Amidst deteriorating relations with the Western countries, Russia and Myanmar have joined forces to build a nuclear power plant in the Southeast Asian country.
On Monday, Rosatom CEO Alexey Likhachev and the Union Minister for Science and Technology Myo Thein Kyaw signed an intergovernmental agreement on cooperation in the field of the use of nuclear energy for peaceful purposes.
“In frames of the agreement, the parties will work together on implementation of the Small Nuclear Power Plant (SNPP),” Russia's state-owned nuclear energy company said in its press release issued on Monday.
The document noted that the signing of the intergovernmental agreement was an essential milestone in developing cooperation between Russia and Myanmar in the use of nuclear technologies.
“The creation of a new industry in the country will undoubtedly benefit the energy sector, industry and the economy of Myanmar,” Likhachev said.
“Nuclear energy offers a steady reliable supply of clean energy at a stable price. The introduction of nuclear technologies implies a powerful impetus for the development of natural sciences, education and training of highly qualified personnel,” he added, thanking Myanmar for giving preference to Russian nuclear technology.
Russia’s state-owned nuclear body, Rosatom, ranks third globally in terms of nuclear power generation. The energy giant is also the global leader in the simultaneous implementation of nuclear power plant units, holding the world’s largest portfolio of foreign construction projects.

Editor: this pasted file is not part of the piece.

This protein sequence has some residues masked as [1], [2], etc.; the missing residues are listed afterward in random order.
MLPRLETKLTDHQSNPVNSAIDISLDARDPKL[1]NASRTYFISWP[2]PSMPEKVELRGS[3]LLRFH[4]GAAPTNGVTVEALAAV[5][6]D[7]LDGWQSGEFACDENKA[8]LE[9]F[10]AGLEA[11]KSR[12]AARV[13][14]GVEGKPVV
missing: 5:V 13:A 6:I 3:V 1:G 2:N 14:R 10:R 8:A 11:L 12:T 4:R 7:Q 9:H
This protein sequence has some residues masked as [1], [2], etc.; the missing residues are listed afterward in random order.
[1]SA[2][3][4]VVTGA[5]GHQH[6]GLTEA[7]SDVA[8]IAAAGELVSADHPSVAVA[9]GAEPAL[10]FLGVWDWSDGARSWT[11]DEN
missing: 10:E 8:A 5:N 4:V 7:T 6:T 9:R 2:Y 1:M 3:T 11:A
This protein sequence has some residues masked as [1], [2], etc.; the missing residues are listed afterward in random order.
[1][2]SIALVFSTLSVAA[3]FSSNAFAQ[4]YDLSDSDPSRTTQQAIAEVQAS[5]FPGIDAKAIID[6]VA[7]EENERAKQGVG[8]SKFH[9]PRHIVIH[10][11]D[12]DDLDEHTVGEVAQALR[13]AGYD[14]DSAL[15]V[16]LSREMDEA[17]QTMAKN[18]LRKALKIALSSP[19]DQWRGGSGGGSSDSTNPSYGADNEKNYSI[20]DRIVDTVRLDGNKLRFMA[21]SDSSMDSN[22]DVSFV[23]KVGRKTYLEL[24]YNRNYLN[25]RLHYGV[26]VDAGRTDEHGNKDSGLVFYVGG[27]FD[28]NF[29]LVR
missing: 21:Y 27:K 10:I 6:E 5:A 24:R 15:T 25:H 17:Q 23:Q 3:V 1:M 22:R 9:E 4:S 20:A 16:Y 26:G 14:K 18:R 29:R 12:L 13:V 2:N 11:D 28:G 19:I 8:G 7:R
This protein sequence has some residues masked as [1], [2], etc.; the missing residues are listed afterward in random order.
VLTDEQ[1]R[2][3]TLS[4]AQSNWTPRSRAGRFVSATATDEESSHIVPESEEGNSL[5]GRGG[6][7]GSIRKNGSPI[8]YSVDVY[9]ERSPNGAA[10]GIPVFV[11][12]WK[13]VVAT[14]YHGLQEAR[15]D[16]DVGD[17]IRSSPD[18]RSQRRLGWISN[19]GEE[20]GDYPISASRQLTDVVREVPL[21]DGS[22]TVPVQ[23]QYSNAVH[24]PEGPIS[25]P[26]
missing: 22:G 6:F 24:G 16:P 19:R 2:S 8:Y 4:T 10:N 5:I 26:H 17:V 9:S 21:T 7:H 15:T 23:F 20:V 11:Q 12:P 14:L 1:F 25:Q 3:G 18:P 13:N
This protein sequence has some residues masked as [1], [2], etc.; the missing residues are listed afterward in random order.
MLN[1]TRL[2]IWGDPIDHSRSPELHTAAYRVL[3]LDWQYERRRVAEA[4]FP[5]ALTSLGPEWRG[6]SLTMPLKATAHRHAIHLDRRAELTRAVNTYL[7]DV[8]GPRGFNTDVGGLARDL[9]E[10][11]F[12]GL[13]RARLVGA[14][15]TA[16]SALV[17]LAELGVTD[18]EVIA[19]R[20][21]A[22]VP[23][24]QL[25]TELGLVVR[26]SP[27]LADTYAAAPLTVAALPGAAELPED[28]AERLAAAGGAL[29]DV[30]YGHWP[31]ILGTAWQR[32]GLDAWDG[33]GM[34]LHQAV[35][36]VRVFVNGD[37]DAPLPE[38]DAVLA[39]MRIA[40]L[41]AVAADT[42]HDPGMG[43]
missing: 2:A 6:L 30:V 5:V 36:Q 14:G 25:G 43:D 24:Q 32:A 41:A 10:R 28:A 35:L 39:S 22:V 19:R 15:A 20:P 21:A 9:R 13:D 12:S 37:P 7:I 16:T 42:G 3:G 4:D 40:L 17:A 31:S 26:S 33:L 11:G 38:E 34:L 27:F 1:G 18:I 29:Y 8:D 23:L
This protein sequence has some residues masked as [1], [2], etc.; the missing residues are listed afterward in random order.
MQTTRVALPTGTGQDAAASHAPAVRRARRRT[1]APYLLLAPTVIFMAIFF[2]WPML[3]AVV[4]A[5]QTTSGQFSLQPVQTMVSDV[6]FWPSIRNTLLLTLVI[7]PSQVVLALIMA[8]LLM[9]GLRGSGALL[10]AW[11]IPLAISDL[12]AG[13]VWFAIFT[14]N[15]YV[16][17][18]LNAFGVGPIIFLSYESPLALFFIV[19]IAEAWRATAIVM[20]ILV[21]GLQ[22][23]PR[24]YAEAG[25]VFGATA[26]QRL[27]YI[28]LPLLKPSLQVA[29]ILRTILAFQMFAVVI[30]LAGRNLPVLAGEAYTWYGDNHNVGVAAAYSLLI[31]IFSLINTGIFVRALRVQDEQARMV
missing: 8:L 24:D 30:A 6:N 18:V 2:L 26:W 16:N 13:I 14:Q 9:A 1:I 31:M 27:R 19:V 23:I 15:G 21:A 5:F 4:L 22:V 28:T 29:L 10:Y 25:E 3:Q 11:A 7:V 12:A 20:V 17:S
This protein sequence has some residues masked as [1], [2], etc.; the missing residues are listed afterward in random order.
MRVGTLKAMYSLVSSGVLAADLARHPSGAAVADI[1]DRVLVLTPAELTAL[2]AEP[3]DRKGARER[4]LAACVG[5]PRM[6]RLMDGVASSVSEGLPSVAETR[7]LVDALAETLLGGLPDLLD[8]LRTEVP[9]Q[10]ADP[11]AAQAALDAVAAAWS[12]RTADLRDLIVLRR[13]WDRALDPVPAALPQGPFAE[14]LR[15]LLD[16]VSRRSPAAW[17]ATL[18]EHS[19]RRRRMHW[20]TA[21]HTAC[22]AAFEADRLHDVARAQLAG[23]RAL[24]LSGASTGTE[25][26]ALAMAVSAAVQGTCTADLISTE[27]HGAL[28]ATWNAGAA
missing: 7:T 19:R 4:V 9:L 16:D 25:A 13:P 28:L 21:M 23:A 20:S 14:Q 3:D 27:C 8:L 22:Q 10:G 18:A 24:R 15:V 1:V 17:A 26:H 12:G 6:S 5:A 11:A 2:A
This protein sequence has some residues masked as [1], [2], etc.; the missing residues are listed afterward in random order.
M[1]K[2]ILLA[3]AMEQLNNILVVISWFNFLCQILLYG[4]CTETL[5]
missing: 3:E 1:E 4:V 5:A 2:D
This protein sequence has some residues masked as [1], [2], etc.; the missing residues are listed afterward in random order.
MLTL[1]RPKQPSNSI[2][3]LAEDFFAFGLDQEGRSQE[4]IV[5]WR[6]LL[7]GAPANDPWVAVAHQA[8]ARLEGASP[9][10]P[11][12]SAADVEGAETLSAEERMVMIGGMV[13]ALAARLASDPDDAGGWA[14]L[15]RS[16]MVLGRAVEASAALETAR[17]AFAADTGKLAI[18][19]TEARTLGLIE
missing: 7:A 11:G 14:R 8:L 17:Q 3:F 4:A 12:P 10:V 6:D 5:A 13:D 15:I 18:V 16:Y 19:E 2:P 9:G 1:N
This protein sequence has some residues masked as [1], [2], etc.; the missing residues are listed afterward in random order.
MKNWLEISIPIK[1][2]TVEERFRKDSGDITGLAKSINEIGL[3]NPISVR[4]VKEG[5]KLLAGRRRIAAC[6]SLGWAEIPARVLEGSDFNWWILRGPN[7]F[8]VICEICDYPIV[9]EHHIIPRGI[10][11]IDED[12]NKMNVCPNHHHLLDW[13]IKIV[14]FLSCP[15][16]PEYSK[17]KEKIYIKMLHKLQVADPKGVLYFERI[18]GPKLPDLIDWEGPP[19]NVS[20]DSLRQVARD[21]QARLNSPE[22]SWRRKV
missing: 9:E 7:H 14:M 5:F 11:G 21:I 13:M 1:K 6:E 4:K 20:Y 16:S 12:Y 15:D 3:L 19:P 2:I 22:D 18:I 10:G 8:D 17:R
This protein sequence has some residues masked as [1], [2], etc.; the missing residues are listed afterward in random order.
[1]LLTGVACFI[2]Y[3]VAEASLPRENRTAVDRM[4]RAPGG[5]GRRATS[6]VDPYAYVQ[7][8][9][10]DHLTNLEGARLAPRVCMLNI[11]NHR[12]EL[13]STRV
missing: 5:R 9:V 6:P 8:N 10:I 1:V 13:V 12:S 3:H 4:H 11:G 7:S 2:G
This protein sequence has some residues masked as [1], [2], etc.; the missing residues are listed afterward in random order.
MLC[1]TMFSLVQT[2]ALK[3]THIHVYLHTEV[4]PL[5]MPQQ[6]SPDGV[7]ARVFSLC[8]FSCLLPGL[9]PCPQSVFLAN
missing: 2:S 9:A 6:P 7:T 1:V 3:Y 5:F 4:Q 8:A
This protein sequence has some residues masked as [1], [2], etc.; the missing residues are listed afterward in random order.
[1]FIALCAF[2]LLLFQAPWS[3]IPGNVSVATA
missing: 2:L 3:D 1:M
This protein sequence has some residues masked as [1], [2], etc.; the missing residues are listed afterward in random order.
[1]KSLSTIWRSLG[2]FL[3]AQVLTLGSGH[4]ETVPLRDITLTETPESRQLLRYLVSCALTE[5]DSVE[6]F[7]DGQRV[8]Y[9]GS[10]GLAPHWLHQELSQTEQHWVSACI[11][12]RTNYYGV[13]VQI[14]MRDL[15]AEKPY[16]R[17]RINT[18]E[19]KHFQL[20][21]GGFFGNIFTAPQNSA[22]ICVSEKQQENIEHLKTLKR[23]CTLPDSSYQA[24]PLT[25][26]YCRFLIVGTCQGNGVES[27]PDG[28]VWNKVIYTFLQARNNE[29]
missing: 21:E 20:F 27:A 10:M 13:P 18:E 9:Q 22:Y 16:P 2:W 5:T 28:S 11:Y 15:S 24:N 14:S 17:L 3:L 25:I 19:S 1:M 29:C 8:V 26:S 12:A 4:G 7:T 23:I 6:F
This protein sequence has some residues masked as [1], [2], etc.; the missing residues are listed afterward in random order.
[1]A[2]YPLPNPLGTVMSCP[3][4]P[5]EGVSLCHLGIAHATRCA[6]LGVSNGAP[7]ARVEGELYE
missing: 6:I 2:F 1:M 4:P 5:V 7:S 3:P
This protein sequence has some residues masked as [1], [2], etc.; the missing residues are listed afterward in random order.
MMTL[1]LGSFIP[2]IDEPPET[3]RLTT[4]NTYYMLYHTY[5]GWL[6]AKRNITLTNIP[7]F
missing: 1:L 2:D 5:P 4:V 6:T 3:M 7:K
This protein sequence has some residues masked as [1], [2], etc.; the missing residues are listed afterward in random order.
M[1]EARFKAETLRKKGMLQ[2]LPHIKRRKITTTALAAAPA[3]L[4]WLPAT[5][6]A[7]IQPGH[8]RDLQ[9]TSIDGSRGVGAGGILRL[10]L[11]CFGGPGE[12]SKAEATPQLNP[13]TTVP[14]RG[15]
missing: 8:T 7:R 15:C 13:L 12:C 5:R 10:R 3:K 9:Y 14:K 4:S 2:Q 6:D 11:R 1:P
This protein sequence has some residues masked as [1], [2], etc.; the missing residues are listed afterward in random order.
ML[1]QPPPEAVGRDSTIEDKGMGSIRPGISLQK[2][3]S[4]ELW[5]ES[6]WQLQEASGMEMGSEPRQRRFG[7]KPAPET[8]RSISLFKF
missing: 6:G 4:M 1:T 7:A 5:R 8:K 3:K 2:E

According to the World Nuclear Association, Rosatom’s ten nuclear power plants operate 35 reactors totaling 26,983 megawatts (MW) of power and produce 18.7 percent of Russia’s total electricity.
Although Myanmar was a founding member of the International Atomic Energy Agency, the country does not have any nuclear power plant. Myanmar frequently experiences power shortages and blackouts due to outdated hydroelectric power plants and electrical grids. The Southeast Asian country is battling an energy cliff brought on by the declining output of natural gas.
Thermal power plants in Myanmar currently generate half of the country's electricity using natural gas that is produced domestically. Power generated from gas in the country is expected to decrease.
Myanmar's energy situation worsened after Australian independent Woodside Petroleum and French energy company TotalEnergies announced their withdrawal from the country last year. The exit came amid building international pressure on the military junta that ousted Aung San Suu Kyi's government last February throwing the Southeast Asian country into turmoil.
Russia and Myanmar are strengthening bilateral ties at a time when the countries' tensions with the West are increasing, following the Russian invasion of Ukraine and the Myanmar military’s February 2021 coup.
In addition, Russia supported attempts by Myanmar's military to crush through force of arms the resistance that has emerged since the coup. During a visit to Myanmar in August, Russian Foreign Minister Sergey Lavrov said that the Russian government was “in solidarity with the efforts aimed at stabilizing the situation in the country.”
In turn, the military junta stated that President Vladimir Putin’s invasion of Ukraine was “justified.” During the meeting with the Russian president at the Eastern Economic Forum in last September, Myanmar junta leader Senior General Min Aung Hlaing praised President Putin for “controlling and organizing stability all over the world.”